Holocaust Restitution in the United States

The Search for Justice
  • Michael J. Bazyler


This paper examines one of the most important developments of the post-Holocaust era: the legal efforts in the United States by survivors of the Holocaust and their heirs to obtain restitution from European and American corporations1 for their nefarious activities during World War II.


Holocaust Survivor Class Action Lawsuit Austrian Bank Swiss Bank American Court 
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  1. 7.
    The Second Circuit found jurisdiction based upon a long-forgotten law, passed by the first U.S. Congress in 1789, entitled the Alien Torts Claims Act, 28 U.S.C. §1350 (‘ATCA’), which declares that federal district courts shall have jurisdiction over ‘any civil action by an alien for a tort only, committed in violation of the law of nations or a treaty of the United States.’ The Filartiga court found that state-sanctioned torture is a clear violation of the law of nations, or (using modern terminology) international law, and since the plaintiffs were Paraguayan nationals, as aliens, their claims fell within the ambit of the ATCA. For a treatise discussing the Filartiga case and its aftermath, see Ralph Steinhardt and Anthony D’Amato (eds.), The Alien Torts Claim Act: An Analytical Anthology (New York: Transnational Pubs. 1999). Many of the Holocaust-era lawsuits have relied on the ATCA to establish jurisdiction in United States courts. See e.g. Sonabend v. Union Bank of Switzerland, Case No. CV-97–0461 (E.D.N.Y., filed 29 Jan. 1997) (class action against Swiss banks; alien plaintiffs assert jurisdiction under the ATCA); Snopczyk v. Volkswagen AG, Case No. 99-C-0472 (E.D. Wis., filed May 5, 1999) (slave labour lawsuit against VW; alien plaintiffs asset jurisdiction under the ATCA).Google Scholar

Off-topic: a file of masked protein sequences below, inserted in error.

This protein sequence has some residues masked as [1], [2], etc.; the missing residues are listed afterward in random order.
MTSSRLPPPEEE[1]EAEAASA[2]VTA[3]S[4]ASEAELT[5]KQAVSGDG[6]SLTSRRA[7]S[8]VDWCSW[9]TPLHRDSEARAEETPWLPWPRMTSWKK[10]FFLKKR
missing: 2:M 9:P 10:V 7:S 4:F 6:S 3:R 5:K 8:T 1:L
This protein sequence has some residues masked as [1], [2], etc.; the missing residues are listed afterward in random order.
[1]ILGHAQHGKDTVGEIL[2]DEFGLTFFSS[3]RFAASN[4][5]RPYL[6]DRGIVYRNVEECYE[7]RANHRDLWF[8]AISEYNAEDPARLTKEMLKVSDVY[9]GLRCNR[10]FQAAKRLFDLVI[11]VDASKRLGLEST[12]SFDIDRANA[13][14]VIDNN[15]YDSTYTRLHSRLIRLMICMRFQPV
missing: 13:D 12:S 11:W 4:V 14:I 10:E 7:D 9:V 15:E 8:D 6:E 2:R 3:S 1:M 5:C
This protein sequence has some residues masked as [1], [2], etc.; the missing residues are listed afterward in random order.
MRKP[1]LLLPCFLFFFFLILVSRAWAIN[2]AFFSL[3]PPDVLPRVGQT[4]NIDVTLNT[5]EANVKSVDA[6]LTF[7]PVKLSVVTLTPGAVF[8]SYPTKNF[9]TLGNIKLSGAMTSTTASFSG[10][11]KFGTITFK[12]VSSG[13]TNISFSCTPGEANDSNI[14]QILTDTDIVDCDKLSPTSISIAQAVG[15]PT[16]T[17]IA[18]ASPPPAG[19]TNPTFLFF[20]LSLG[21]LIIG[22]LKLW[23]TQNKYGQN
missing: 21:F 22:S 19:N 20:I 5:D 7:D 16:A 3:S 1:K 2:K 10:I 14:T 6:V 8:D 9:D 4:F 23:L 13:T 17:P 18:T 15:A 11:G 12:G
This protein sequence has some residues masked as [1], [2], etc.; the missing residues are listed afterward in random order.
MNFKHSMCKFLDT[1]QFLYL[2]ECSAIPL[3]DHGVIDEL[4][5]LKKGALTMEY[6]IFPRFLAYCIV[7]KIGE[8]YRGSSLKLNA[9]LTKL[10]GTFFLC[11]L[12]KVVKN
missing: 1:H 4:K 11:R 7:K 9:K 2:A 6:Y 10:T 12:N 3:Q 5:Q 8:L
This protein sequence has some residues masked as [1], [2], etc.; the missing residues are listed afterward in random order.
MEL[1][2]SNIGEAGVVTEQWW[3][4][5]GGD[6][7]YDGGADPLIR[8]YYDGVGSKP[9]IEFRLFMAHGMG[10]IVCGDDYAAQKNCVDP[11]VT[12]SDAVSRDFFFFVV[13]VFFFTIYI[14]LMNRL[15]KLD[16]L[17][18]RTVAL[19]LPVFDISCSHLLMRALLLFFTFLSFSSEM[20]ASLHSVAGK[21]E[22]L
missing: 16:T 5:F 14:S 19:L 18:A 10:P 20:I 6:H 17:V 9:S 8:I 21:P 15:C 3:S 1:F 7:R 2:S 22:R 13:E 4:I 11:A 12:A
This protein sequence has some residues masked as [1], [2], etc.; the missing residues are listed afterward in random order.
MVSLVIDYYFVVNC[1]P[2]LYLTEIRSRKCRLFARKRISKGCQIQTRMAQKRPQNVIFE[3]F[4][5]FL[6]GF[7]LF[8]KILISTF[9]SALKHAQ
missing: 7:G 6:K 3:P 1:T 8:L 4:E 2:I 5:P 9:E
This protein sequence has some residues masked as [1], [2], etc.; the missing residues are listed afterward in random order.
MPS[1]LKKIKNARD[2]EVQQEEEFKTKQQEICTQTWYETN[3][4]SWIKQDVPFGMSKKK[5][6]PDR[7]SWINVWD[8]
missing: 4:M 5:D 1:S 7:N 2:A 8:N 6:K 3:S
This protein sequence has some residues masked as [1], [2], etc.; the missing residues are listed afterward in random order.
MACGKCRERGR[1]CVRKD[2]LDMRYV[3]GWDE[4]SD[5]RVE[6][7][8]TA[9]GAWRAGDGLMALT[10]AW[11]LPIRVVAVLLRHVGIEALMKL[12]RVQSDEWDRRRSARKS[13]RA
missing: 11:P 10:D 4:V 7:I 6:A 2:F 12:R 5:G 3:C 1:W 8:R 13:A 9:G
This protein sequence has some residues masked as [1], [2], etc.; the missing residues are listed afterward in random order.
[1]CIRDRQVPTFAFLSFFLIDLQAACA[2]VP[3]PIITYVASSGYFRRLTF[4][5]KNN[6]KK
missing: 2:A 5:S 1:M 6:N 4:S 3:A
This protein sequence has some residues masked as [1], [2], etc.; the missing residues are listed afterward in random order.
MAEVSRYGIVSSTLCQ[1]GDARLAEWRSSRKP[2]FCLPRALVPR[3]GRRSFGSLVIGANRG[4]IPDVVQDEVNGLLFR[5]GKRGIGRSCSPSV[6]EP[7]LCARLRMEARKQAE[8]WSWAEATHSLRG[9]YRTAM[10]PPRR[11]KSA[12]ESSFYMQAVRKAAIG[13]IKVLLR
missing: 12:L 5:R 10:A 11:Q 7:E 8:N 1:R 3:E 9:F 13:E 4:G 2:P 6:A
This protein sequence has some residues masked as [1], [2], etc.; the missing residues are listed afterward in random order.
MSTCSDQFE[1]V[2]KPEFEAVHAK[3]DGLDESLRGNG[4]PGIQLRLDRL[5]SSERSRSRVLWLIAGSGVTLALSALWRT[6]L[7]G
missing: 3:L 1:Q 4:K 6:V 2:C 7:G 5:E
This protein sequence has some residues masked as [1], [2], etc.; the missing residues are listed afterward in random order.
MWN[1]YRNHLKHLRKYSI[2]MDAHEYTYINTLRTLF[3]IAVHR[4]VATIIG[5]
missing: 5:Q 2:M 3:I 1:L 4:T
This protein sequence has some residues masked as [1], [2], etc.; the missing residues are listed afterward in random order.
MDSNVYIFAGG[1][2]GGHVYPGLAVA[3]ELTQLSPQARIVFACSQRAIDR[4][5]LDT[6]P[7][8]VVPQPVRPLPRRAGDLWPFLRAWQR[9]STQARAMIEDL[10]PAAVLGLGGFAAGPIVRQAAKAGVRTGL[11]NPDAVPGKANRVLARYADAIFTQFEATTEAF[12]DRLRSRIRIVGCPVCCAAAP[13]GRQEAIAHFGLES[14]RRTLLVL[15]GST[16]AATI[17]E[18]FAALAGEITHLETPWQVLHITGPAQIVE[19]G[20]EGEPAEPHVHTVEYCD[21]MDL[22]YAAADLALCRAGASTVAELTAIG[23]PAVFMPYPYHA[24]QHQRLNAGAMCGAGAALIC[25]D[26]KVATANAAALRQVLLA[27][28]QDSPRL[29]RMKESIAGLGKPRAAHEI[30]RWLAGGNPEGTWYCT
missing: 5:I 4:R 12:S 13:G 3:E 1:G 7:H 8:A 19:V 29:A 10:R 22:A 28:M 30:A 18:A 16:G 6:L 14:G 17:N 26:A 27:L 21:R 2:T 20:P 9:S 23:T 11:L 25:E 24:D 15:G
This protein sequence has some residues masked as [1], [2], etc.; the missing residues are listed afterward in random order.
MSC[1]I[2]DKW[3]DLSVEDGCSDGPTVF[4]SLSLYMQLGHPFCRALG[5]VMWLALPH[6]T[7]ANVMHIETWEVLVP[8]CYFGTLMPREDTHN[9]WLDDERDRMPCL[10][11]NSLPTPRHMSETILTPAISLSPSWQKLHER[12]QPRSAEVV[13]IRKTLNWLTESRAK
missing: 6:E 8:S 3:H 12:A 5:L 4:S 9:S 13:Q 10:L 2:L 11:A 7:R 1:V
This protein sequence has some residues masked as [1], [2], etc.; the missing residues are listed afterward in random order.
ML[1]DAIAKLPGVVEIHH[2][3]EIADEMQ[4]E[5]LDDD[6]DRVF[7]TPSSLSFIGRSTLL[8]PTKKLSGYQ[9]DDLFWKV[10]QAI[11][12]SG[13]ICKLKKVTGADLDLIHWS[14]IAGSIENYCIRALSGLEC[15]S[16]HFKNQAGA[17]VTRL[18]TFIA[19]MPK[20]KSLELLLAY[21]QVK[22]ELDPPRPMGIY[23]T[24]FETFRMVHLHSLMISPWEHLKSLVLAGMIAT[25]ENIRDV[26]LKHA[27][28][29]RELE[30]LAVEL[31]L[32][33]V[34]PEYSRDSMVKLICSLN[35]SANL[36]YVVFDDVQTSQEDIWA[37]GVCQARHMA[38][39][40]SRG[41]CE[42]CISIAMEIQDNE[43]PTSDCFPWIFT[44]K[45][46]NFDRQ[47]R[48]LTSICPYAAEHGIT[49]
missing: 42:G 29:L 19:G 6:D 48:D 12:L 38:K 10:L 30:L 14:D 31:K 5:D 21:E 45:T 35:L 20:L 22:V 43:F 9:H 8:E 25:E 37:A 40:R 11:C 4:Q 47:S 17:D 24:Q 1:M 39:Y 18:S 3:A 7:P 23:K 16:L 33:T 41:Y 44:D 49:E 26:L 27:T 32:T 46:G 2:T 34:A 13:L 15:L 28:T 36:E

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© Palgrave Macmillan, a division of Macmillan Publishers Limited 2001

Authors and Affiliations

  • Michael J. Bazyler

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